JBI is building a therapeutic pipeline. Initially this approach was developed as an intervention for the incredibly burdensome Alzheimer’s disease (AD). Since then, research efforts have identified multiple diseases that result from protein aggregation through the secretory pathway. Alpha-1 antitrypsin deficiency (A1ATD) associated liver disease is one promising indication, with a largely agreed upon disease mechanism. In A1ATD liver disease, mutated AAT protein misfolds and aggregates in the ER. The aggregates build up, cause ER stress and cell death that leads to liver fibrosis and potential cirrhosis. JBI’s proposed therapeutic intervention would intervene in this disease cascade via a small molecule that inhibits acetylation of the protein ATG9a in order to induce reticulophagy, break down misfolded and aggregated protein and prevent subsequent cellular injury and fibrosis.

(Photo Above) Protein degradation is inhibited by acetylation of specific proteins in the ER:
Quality control mechanisms in the ER downregulate autophagy through the acetylation of Atg9A by two recently discovered acetyltransferases (ATase1 and ATase2). Our approach uses small molecules to target proteins in this pathway and release inhibition of autophagy, leading to increased degradation of toxic protein aggregates.

The strength of our approach

Targeted autophagy induction

Many current autophagy inducing therapeutics in development upregulate autophagy globally within the cell, which has the potential to cause a variety of off-target effects. Our mechanistic approach selectively upregulates autophagy in the ER, right where pathogenic aggregates are forming, reducing the risk of problematic side effects and off-target toxicity.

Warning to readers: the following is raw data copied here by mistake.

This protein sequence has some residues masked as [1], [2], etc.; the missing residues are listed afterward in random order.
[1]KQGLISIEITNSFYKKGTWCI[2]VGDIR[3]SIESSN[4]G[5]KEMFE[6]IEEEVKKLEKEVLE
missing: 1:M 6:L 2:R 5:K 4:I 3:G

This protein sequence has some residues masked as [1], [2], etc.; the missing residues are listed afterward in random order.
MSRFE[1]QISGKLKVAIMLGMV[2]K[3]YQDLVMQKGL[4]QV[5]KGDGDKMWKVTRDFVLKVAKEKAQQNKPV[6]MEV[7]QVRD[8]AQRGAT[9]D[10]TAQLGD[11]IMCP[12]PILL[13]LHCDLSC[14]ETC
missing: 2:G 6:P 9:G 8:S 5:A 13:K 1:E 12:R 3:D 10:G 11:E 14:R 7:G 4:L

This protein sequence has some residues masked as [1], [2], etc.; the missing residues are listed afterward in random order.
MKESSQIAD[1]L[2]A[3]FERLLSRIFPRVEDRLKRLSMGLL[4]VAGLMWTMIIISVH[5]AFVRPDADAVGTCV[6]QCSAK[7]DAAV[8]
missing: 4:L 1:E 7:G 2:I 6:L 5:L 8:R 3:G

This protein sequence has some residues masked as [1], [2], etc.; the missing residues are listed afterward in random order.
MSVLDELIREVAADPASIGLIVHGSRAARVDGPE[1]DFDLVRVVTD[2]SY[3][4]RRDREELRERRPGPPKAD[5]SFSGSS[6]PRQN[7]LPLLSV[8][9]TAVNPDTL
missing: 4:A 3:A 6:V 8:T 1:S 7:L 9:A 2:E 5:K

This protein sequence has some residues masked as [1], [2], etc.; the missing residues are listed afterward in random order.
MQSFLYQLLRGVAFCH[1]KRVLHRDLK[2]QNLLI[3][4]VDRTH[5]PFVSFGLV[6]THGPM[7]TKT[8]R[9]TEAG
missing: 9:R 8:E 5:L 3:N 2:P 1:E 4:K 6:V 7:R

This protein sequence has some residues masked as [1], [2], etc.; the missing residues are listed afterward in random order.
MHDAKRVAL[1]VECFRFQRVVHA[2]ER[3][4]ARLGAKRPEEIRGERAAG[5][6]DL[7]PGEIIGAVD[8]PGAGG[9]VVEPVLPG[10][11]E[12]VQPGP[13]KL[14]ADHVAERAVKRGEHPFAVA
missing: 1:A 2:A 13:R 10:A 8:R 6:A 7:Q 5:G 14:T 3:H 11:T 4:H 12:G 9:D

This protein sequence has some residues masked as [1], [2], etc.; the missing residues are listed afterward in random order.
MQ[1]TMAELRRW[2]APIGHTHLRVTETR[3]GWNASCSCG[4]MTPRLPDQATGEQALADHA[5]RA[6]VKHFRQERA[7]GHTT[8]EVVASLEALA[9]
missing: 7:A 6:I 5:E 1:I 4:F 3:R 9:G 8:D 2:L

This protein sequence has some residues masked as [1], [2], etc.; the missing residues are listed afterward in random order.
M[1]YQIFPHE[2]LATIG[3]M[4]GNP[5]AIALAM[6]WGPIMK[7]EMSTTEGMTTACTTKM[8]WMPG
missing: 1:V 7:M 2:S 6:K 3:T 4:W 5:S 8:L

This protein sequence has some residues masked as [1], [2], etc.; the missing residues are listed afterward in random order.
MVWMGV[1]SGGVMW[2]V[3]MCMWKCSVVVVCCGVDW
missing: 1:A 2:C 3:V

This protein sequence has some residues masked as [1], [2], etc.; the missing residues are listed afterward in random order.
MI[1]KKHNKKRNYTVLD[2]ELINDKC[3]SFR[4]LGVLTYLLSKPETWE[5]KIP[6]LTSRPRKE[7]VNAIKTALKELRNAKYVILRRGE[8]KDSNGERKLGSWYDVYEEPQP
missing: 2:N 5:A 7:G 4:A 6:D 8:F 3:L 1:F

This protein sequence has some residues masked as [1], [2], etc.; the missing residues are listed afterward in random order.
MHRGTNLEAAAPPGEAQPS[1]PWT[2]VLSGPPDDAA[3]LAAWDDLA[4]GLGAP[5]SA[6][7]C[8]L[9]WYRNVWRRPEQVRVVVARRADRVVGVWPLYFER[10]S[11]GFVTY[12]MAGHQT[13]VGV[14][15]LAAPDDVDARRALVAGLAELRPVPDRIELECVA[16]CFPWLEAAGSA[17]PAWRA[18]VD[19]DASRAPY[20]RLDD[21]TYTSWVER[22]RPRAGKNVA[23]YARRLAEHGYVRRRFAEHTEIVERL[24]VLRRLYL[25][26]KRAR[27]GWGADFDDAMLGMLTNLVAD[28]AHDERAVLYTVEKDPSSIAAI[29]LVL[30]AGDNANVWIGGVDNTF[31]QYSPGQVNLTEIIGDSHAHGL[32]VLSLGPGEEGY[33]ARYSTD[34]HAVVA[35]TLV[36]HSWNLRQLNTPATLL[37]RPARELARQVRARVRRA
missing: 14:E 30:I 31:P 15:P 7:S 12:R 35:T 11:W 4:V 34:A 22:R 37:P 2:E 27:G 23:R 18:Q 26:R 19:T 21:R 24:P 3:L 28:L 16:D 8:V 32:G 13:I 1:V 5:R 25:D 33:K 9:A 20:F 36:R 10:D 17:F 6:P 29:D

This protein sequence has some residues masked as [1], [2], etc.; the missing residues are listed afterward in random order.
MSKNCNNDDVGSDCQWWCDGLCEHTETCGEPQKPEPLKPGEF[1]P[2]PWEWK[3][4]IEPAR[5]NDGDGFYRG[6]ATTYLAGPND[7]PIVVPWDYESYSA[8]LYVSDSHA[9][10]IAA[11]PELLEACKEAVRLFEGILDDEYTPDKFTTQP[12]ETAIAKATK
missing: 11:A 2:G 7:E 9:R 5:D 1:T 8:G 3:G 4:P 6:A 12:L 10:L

One therapeutic, many indications

Aggregation of ER-proteins has been linked to a variety of diseases that impact a range of populations. Once validated, our approach has the potential to be optimized to treat a variety of diseases, from widespread diseases like AD, cancer and infections, to a number of rare and orphan diseases.

Combination approach potential

A number of developing and approved therapeutics targeting protein-aggregation diseases work through clearing existing aggregates. We believe our drug mechanism would be a powerful combination with these therapies to inhibit the formation of new aggregates.

Identifiable patient populations

Many indications caused by ER protein aggregation are linked to specific genetic mutations. Simple screening for these mutations has the potential to quickly identify the patients most likely to be helped by this therapeutic approach.

Backed by Science

Want to learn more? Here’s a good place to start

ATase inhibition rescues age-associated proteotoxicity of the secretory pathway